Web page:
Why Can Consumers Be Charged Different Prices for the Same Product Online?

Algorithms make online pricing more fluid by altering who sees which prices

Why Can Consumers Be Charged Different Prices for the Same Product Online?
Image: Pexels
October 6, 2016

Cost-conscious shoppers have many strategies for saving money: shopping only during sales and clearances, couponing, and comparing prices at different retailers. These techniques often enable shoppers to get the most value for their dollars online as well as in physical stores. However, what happens when an online retailer provides two different prices for two different shoppers looking at the same product?

The answer is found in the same technology that marketers use to try to tailor ads to users' specific interests: the algorithm.

The practice, says Consumerist, is known as dynamic pricing. Retailers use algorithms to make online pricing more dynamic—more fluid—by changing which customers see which prices for any given product. And in spite of tools such as third-party sites that provide price tracking services, it is very difficult to determine the exact differences and how people are affected by them.

There are numerous factors that affect the "true" or "actual" price of a product, such as the time of day. Amazon, for instance, sometimes updates its prices as often as every 15 minutes, so consumers may pay more for a product before lunch than they would have for that same product if they had waited until after lunch.

Other factors have been more discriminatory. In 2012, travel site Orbitz was discovered to be showing Mac users higher prices than it showed PC users. Research has also revealed instances when Staples' website has displayed higher prices on identical products to consumers who are browsing from areas with lower incomes, as well as when credit card issuers such as Capitol One offer different cards and terms to users based on the ZIP code in which the users are visiting the site.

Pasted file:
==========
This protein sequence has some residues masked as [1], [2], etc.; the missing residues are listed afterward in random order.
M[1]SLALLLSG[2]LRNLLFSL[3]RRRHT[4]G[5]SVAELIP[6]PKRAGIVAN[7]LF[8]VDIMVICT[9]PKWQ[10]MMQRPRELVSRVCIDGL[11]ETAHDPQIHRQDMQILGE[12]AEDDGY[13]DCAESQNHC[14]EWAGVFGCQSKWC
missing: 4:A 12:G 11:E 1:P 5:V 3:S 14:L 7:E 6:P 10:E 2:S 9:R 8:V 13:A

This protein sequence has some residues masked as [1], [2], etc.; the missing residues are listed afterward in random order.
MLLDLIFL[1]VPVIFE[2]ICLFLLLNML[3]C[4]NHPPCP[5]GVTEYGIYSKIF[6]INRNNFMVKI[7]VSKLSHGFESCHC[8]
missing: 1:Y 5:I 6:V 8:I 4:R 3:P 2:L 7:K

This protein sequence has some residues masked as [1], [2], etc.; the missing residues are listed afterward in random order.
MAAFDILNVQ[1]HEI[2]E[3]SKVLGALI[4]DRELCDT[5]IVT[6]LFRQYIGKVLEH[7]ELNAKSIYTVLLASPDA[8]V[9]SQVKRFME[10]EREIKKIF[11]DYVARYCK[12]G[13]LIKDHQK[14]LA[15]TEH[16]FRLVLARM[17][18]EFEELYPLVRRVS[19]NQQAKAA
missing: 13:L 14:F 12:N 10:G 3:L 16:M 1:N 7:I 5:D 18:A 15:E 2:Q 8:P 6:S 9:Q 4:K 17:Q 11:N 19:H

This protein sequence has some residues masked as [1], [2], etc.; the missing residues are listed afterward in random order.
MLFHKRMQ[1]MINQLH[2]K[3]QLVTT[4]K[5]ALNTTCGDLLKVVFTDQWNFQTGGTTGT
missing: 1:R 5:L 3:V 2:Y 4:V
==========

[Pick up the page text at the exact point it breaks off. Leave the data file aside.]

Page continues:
And using factors such as location to set prices can lead to big problems. Last year, ProPublica discovered that the Princeton Review's practice of charging for online SAT prep services and materials according to customer ZIP codes had inadvertently led the company to charge customers located in areas with high Asian-American populations more than it charged other customers on average, even when controlling for income.

Other factors involved in setting online prices include consumer browsing history, the ad trackers and cookies present, how the user navigated to the site, the device being used, the other apps on the device, the network the device is on, the OS the device is using, and the browser being used.

These make it difficult for consumers to conduct wide-scale, carefully controlled research and comparison of prices. And it is just as difficult to track the accuracy and consistency of results, given the frequency with which prices can change—think second by second rather than day by day.

What can be done about such price discrimination? Unfortunately, very little, thanks to the speed of the Digital Age.

"In the end," says Consumerist, "while all that data might allow you to find out more specifically about how price discrimination is happening, pricing, websites and companies can all change faster than rules and researchers can, so getting a clear picture of, well, anything really is hard to do."

The U.S. does not regulate dynamic pricing, so such discrimination is currently legal. And regulation of such practices will probably not happen anytime soon, either: although the Federal Trade Commission (FTC) has been seeking research and information about the problem for years, there have been no guidelines or rules proposed yet.